Umm, it's Saturday morning, no work, lots of sparetime. An related rates problem. Why not.

We are asked to find the rate at which the water is rising. So that is dy/dt if the height of the water is y. And so we base the y from the bottom of the inverted cone.

Imagine, or draw the figure on paper. Draw a vertical cross-section of an inverted cone that's supposed to be 10cm round at the top and 20 cm tall. So you have an isosceles triangle that is standing on its apex. Draw the altitude from the apex to the midpoint of the 10-cm base at the top. Now you have two congruent rigth triangles, any of which has:

---vertical leg = 20cm

---horizontal leg = 10/2 = 5cm.

Now draw a horizontal line, supposed to be the level of the water rising in the cone, somewhere below the top base. Again, you have another pair of congruent smaller right triangles, each of which has:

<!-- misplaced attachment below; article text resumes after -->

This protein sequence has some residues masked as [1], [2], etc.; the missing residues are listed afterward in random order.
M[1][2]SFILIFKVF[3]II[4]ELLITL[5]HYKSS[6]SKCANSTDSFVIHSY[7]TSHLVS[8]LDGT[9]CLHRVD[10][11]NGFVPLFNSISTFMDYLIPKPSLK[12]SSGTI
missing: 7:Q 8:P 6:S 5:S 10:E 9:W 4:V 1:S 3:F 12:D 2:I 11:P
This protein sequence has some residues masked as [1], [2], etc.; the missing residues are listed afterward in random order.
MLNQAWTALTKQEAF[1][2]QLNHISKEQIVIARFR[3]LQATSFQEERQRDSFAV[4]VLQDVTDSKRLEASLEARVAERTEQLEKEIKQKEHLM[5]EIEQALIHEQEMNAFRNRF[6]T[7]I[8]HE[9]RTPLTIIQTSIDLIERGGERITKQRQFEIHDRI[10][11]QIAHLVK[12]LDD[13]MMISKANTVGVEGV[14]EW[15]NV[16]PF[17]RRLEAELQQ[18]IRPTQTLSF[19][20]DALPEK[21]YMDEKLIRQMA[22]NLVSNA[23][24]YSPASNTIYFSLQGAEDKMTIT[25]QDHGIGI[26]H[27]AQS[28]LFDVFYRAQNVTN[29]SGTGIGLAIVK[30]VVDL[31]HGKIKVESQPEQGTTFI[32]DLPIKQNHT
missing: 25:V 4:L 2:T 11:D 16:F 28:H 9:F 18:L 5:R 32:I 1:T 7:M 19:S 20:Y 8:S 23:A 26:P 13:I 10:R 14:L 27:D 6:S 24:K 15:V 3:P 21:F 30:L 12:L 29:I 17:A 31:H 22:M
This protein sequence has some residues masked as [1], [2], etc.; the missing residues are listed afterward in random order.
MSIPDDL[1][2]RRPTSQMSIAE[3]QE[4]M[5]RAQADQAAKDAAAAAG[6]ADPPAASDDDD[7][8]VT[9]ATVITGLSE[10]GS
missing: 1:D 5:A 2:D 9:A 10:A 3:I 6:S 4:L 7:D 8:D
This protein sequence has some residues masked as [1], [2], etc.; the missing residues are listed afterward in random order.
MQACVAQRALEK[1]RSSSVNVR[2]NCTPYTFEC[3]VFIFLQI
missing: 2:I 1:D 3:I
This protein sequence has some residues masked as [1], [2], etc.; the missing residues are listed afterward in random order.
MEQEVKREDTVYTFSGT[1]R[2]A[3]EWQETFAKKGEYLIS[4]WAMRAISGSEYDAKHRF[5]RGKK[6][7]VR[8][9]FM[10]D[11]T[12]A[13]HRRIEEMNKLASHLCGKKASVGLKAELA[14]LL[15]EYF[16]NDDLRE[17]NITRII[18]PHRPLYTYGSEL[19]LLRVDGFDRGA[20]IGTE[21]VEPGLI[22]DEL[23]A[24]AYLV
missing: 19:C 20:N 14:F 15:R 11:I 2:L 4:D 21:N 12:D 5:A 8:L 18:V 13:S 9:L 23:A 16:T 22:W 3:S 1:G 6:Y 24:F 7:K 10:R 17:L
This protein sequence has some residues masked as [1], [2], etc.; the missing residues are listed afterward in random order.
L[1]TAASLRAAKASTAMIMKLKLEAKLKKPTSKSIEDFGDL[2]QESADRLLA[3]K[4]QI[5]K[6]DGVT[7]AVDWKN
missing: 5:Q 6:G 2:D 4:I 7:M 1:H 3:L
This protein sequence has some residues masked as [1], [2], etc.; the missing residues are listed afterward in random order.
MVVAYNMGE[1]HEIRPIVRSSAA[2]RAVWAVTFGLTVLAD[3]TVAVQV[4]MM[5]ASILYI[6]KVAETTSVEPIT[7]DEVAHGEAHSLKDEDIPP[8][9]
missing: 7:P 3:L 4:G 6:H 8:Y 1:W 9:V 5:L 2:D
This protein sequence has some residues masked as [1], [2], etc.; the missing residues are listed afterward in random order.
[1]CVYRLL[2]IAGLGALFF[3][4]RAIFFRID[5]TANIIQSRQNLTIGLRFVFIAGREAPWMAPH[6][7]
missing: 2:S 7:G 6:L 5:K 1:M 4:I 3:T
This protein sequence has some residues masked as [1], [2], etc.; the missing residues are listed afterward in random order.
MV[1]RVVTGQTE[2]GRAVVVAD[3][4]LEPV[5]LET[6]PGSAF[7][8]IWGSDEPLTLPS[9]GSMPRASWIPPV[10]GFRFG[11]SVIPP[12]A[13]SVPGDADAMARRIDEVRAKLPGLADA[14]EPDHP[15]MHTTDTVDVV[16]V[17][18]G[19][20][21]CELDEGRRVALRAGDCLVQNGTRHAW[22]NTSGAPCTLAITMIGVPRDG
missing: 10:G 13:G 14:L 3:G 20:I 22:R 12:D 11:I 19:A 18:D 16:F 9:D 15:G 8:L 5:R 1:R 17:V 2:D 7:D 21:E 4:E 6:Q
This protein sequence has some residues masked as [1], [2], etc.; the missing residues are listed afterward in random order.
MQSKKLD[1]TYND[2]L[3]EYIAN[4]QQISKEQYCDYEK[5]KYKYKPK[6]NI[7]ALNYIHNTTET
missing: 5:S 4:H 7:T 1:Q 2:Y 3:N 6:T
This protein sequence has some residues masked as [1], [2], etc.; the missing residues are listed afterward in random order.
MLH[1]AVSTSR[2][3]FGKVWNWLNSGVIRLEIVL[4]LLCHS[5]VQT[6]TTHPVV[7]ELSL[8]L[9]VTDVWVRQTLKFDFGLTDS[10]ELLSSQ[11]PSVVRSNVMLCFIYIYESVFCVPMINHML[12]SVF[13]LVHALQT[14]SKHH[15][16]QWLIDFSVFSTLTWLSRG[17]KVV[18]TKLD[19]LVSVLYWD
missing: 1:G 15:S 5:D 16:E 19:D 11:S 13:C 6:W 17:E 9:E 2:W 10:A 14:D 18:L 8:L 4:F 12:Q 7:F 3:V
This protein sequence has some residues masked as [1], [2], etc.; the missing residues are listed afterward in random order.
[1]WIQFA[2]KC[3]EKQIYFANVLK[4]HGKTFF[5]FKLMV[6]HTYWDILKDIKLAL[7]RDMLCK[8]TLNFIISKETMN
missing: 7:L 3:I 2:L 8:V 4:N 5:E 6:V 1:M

---vertical leg = y cm

---horizontal leg = x cm

Volume of the water, V = (pi/3)(x^2)y -------(1)

V is in terms of x and y. For simpler differentiation, we need to express V in terms of one variable only. Since we are interested on dy/dt, we choose V in terms of y only.

So we express x in terms of y.

In the large and small right triangles in the figure, by proportion,

x/y = 5/20

So, x = 5y/20 = y/4

Substitute that into (1),

V = (pi/3)[(y/4)^2]y

V = (pi/48)y^3 ---------(2)

To have dy/dt, we differentiate (2) with respect to time t,

dV/dt = [(pi/16)y^2](dy/dt) ----------(3)

Since dV/dt = 1 cu.cm/sec, and y = (20-5) = 15cm, then dy/dt at that instant is:

Plugging in all known values into (3),

1 = [(pi/16)(15^2)](dy/dt)

1 = (225pi/16)(dy/dt)

dy/dt = 16/(225pi) = 0.022635 cm/sec -------------answer.

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Ooopppss, sorry, the radius at the top is 10cm. I thought I read 10-cm diameter.

Some changes on the computations above then.

x/y = 10/20

x = y/2

V = (pi/3)[(y/2)^2]y = (pi/12)y^3

dV/dt = [(pi/4)y^2](dy/dt)

1 = (pi/4)(225)(dy/dt)

dy/dt = 4/(225pi) = 0.005659 cm/sec ------------final answer.